By Scott Wright

THE co-owner of the renowned Sub Club in Glasgow has called for an end to the “huge disparity” between the different support funds launched by the Scottish Government to help nightclubs and live music venues survive the coronavirus crisis.

The Sub Club was granted £40,000 under the Grassroots Music Venues Stabilisation Fund last year. While its application to that fund was under way, ministers opened up a further pot of cash, the Culture Organisations and Venues Recovery Fund, which offered the chance for even bigger grants. However, by then it was too late for the Sub Club to apply.

Mike Grieve, who is also chairman of the Night Time Industries Association in Scotland, said: “There needs to be some equilibrium between the schemes. The parameters for these two funds are completely different, and the amount of money available between the two funds are completely different.

"We ended up, like others, in the invidious position of being offered some funding, in our case £40,000, from the grassroots music fund, but if we accepted that we could not apply for the COVR fund, which had a cap of £150,000. So we had to decide whether to stick or twist.

"On the basis of the information available to us, we decided to accept the grassroots music venue funding. Subsequently, a considerable amount of venues around the country got the full £150,000 from the other fund. That disparity as never been levelled out.”

The Sub Club is now applying for the second round of funding under the Grassroots Music Venues Stabilisation Fund, which was launched in January. But even if the club qualifies for a maximum grant of £70,000, which would be designed to provide support until June, it would still be some way short of the funding available under the COVR fund.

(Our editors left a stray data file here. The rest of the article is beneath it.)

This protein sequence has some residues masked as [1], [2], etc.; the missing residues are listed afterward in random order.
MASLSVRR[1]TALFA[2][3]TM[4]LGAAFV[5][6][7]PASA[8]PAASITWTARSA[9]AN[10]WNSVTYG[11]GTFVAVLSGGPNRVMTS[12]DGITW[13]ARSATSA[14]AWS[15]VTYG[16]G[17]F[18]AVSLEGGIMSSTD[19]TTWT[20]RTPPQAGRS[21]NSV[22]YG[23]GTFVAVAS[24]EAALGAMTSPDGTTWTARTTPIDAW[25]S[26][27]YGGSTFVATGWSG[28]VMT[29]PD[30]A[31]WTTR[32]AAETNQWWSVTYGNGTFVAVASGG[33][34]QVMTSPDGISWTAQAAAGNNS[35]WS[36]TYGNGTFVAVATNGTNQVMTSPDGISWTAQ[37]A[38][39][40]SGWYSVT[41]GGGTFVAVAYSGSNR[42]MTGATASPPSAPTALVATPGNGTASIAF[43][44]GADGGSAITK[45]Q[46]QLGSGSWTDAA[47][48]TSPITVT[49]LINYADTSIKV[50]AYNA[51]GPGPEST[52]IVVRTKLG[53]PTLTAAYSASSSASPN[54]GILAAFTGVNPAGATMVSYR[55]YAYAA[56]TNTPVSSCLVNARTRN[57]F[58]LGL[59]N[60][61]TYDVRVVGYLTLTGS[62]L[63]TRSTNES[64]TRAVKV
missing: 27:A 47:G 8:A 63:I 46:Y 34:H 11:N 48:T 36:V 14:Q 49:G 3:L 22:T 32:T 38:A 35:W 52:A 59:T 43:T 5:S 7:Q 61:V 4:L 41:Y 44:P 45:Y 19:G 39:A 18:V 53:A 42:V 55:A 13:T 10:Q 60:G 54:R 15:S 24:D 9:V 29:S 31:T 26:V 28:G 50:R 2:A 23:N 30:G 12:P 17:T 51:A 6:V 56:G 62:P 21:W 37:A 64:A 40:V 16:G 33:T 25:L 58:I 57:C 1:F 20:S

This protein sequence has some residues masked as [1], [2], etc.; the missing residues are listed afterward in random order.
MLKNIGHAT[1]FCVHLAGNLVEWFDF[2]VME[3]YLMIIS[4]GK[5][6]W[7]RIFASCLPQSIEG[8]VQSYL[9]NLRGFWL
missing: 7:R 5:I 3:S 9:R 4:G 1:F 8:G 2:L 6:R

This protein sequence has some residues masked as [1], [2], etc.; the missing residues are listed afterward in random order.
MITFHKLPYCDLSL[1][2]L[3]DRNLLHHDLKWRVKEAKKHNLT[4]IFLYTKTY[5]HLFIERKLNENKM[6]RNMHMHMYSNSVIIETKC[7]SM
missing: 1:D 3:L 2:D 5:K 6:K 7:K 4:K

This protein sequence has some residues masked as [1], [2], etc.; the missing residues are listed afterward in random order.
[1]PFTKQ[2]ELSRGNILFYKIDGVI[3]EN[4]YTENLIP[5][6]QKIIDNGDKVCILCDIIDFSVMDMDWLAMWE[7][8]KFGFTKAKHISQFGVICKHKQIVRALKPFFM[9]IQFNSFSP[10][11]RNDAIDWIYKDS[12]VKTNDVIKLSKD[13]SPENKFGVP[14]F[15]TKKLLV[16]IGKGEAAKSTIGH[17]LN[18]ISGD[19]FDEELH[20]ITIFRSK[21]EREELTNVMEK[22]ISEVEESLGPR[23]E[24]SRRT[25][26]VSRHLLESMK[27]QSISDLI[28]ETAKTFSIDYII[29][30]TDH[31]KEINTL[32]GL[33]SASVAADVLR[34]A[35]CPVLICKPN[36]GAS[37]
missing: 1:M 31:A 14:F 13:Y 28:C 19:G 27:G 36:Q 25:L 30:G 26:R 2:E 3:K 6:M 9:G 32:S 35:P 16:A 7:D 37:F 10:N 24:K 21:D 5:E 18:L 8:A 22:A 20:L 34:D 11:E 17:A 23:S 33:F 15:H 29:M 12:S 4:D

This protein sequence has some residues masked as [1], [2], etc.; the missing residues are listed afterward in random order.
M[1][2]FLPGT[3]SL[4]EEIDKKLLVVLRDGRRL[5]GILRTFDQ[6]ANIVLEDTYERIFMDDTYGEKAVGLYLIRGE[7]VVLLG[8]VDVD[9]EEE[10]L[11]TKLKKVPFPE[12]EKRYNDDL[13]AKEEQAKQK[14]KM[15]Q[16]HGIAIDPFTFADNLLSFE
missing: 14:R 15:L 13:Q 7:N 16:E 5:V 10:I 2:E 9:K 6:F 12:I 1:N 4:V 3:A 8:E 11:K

Mr Grieve said: “That would still leave us significantly disadvantaged to other venues within a stone’s throw of our own front door. That is a core issue for us as an industry body, and we want to see the Scottish Government sort that out.”

Mr Grieve observed that the funding available in Scotland has so far has been significantly lower than the grants which have been distributed to clubs and venues in England. Some venues in England have received grants of up to £1.5 million from comparable funds. “So there is a huge gap here in funding for important cultural venues in Scotland,” he added.

Mulling the outlook for the sector, Mr Grieve believes it will be autumn before nightclubs and live music venues are able to open again. He said he could envisage clubs and venues reopening with reduced capacities from September. But he declared that if social distancing was still in force it would not be viable, stating that it “just kills the whole buzz of nightlife”.

He added: “It is a physical impossibility to operate that in a nightclub setting.”

A Scottish Government spokesperson said: “We have acted quickly to support grassroots music venues – the heartbeat of local music scenes – providing £6.2 million of support through our Grassroots Music Venues Stabilisation Fund over two rounds of funding. We have also supported those who work in the music industry through our creative freelancers hardship fund.

“In total, more than £125m of additional funding to support culture and heritage in Scotland has been allocated since the start of the pandemic.

"This month additional funding of £17.5m was announced for artistic freelancers and events. This also includes support for creative freelancers, flagship venues, youth arts, and independent cinemas as well as funding for arts projects and commissions. The sector has also been able to access other forms of business support.

“We will continue to listen to the needs of the sector and do everything within our powers to support them through this crisis.”